Tell Workers It’s Okay to Recharge Their Batteries

Have you ever received a battery-operated gift only to discover you didn’t have the batteries required to make it work? If so, you understand the initial excitement that came with the gift and the corresponding disappointment of realizing that without the energy source, the gift was completely useless.

So you run out and purchase the batteries, and your new gift comes to life. Almost magically the device is now working wonders, just as intended. But those batteries last only so long, and slowly, the effectiveness of the gift diminishes, until one day it won’t even turn on. Time for some new batteries.

We’re not much different than that electronic gift. Without energy, we can be rendered completely useless. And if we don’t recharge our batteries, our effectiveness will diminish just like our electronic device. In today’s 24/7 world, we’re constantly on the go and continually connected. We’re being barraged with information and responding to it around the clock. When do you have time to recharge your batteries?

I have colleagues who have told me they are overwhelmed and exhausted from being constantly connected to work, yet they can’t separate themselves from their smartphones. As a result, work follows them home every night. E-mails come in at all hours of the night, and they read and respond to them. Their coworkers call them at home, and they answer the phone to discuss work. Text messages come in with questions about current projects, and they can’t help but reply. Anything less would be rude, right?

And it doesn’t stop there. You go on vacation and the work e-mails, texts, and calls follow you. Let me remind you of the definition of vacation: “a period of suspension of work, study, or other activity, usually used for rest, recreation, or travel.” The definition calls for a “suspension of work,” yet do we ever really stop working? If not, it’s not a vacation.

The problem is that unless you’re asleep, you’re never really away from work. So, I ask again, when do you have time to recharge your batteries? What do you do for yourself that really helps you regain your focus and your edge? How do you put work aside for an extended period of time so you can come back to it refreshed?

Companies provide employees with vacation time for a reason. Many would argue that they REALLY don’t want people to use it, but the smart companies certainly do. They understand that all work and no play does more than make Jack a dull boy—it also leads to lower productivity and burnout.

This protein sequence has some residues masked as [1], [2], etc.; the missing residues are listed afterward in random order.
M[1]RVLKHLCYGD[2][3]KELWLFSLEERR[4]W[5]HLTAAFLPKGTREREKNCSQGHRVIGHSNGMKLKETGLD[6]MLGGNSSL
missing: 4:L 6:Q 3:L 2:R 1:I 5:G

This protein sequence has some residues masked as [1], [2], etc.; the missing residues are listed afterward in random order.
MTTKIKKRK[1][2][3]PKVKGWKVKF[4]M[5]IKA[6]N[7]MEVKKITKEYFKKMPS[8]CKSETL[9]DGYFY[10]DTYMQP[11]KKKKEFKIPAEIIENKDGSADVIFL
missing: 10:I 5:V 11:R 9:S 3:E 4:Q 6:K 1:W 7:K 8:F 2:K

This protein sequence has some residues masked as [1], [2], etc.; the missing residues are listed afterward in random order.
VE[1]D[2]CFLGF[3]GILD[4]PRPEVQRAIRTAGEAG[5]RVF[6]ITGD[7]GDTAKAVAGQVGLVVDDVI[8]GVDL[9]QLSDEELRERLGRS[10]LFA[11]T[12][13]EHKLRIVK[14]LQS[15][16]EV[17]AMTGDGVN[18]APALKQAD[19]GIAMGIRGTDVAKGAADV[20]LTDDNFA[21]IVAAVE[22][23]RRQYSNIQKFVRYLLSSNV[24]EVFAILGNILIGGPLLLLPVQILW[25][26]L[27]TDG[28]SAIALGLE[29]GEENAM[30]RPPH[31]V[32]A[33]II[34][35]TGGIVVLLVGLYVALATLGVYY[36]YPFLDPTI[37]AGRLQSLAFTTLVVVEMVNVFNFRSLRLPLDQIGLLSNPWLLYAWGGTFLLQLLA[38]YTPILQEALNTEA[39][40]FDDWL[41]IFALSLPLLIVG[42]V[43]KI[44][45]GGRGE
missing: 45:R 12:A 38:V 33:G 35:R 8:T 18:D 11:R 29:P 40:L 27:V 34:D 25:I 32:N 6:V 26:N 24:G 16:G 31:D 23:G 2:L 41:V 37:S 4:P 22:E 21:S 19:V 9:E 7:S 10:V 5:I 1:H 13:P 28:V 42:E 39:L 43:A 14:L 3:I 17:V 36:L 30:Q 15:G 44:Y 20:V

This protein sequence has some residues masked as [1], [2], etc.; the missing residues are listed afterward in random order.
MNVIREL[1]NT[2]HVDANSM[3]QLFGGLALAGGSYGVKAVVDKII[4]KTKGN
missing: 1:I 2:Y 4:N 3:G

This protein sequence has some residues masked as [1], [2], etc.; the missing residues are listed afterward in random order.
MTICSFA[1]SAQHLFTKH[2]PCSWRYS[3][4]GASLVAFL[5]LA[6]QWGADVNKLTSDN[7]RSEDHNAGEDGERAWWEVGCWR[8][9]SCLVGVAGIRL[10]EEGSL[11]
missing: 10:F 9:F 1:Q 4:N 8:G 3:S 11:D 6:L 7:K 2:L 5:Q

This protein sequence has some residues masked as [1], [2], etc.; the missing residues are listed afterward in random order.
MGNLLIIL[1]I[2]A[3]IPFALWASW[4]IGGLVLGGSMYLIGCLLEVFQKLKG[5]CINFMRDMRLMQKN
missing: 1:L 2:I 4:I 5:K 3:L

As a manager, you have a dilemma. Your employees are working hard. Maybe they absolutely love what they do. So they take their work home with them every night. How do you make sure they get the time they need to recharge their batteries? How do you “make” them turn off their phones and leave e-mail alone while they’re on vacation? How do you get them to put work aside so they can spend time with their family and friends?

It’s a difficult, if not impossible, thing to do. You can’t be with everyone who works with you around the clock to police their activities. You can’t force someone to turn off her phone at night or prevent her from reading her work e-mails after hours. And in many cases, you may not want to. But you must remember that if you can’t help your people put work aside for a while, they’re going to run out of energy just like that electronic device will eventually drain its batteries.

I can’t tell you I have the solution to this problem—I don’t. But I can tell you it’s a really important issue that you must be aware of. I think it starts with open dialogue with the people who work for you. The best first step is to give your people “permission” to leave work at work. That means telling them it’s OK not to respond to every e-mail or text or answer every call they receive after hours. It means letting them know it’s OK for them to have a life outside of work. And it means encouraging them to suspend their work when they’re on vacation. Because you know that if they do all those things, they likely will be a more productive contributor over a longer period of time.